Don’t call them pictures—static meme videos are the latest IG growth hack


The raison d’etre for millions of Instagram marketers around the world is finding ways of generating organic reach and visibility. Several meme page operators have found a trick that delivers absurdly high views. The funny thing is: it’s not entirely new, as any seasoned social media pro will tell you. Today, we’re breaking down the method, how and why it works and, of course, came bearing examples.

“We’re no longer a photo-sharing app.” When Instagram head Adam Mosseri published a video to Twitter last June laying out upcoming changes to the app, that tidbit (coming at the 1-minute mark) overshadowed everything else. While video had grown in importance steadily up to that point, that video marked the unmistakable paradigm shift, the logical conclusion to which is that the Instagram algorithm would begin prioritizing video content over photo posts. This realization lies at the heart of the growth hack employed by meme pages. They post memes as static videos and not as images. The aim clearly being to increase the odds of posts leaping to the top of subscribers’ feeds.

50 percent more visibility

Riley Bell from meme site Memequeen (5.6 million subscribers) says it’s working. She told The Information that she was able to boost views by 50%. Bell says she now almost exclusively posts static videos, many of which have generated views in the 7-figure range. One joke, for example, about how difficult it is for adults to find the time to meet up with friends, has 3.6 million views. One about how rapper Drake may react to the news about his ex Rihanna’s pregnancy, 3.1 million views. Then there’s one about a Lady Gaga fan, who commented on YouTube that not all of her fans are gay and re-commented 6 years later that he just had his coming out, 3 million views.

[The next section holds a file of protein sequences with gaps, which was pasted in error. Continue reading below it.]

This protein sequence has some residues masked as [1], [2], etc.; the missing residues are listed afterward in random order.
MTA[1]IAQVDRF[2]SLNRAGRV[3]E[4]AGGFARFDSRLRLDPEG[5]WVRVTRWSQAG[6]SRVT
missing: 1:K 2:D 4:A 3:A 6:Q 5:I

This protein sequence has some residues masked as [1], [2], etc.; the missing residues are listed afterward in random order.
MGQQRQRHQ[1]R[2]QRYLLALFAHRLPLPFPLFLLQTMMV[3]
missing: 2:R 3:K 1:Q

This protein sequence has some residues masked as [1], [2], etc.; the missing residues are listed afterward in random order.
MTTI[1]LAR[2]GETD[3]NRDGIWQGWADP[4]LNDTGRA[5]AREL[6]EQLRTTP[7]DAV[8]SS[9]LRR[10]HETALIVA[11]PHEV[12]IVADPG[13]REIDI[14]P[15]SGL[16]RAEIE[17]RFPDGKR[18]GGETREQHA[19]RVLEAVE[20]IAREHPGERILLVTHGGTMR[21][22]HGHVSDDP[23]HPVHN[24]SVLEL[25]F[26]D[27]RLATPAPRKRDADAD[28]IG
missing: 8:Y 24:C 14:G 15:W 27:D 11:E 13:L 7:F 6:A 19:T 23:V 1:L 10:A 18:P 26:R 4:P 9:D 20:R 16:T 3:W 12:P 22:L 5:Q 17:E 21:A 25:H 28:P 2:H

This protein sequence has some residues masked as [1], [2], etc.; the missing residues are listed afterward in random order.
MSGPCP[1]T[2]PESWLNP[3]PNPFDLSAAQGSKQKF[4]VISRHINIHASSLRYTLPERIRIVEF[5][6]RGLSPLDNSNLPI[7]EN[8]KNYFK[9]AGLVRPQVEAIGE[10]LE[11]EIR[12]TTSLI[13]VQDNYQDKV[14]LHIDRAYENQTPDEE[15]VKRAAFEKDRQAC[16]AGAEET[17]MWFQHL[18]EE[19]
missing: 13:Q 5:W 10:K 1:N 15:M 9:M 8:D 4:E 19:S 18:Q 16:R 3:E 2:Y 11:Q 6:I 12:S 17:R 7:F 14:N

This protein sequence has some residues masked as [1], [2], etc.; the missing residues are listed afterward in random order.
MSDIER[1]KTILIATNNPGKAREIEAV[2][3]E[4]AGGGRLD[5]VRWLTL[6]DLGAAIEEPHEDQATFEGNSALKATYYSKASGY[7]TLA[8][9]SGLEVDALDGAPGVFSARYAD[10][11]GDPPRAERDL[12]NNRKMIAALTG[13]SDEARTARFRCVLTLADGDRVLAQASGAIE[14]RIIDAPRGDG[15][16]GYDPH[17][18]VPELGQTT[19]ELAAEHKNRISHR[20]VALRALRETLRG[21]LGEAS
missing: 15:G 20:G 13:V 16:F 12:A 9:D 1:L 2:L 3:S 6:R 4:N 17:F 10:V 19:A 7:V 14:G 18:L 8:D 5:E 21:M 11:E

Memequeen “videos” are typically just a single second long. Keeping them that short appears to be advantageous as well when it comes to the platform’s algorithm. Here, it seems quite plausible that every time a video is watched from start to finish and done so repeatedly, the IG algorithm counts that as a positive signal that the viewer enjoyed the content. And by the time a user has read the meme text, the video has completed 2 or 3 loops.

Tweaking KPIs with views

One potential drawback, however, is that on Instagram’s explore page, videos are not looped. Instead, the app automatically jumps to the next video in the list once the previous one has finished. That figures to limit the positive effect of multiple views and other positive engagement signals. It, therefore, seems likely that static memes are a means to reach and animate existing subscribers and not to acquire new followers, which is typically the case when videos appear on the explore page.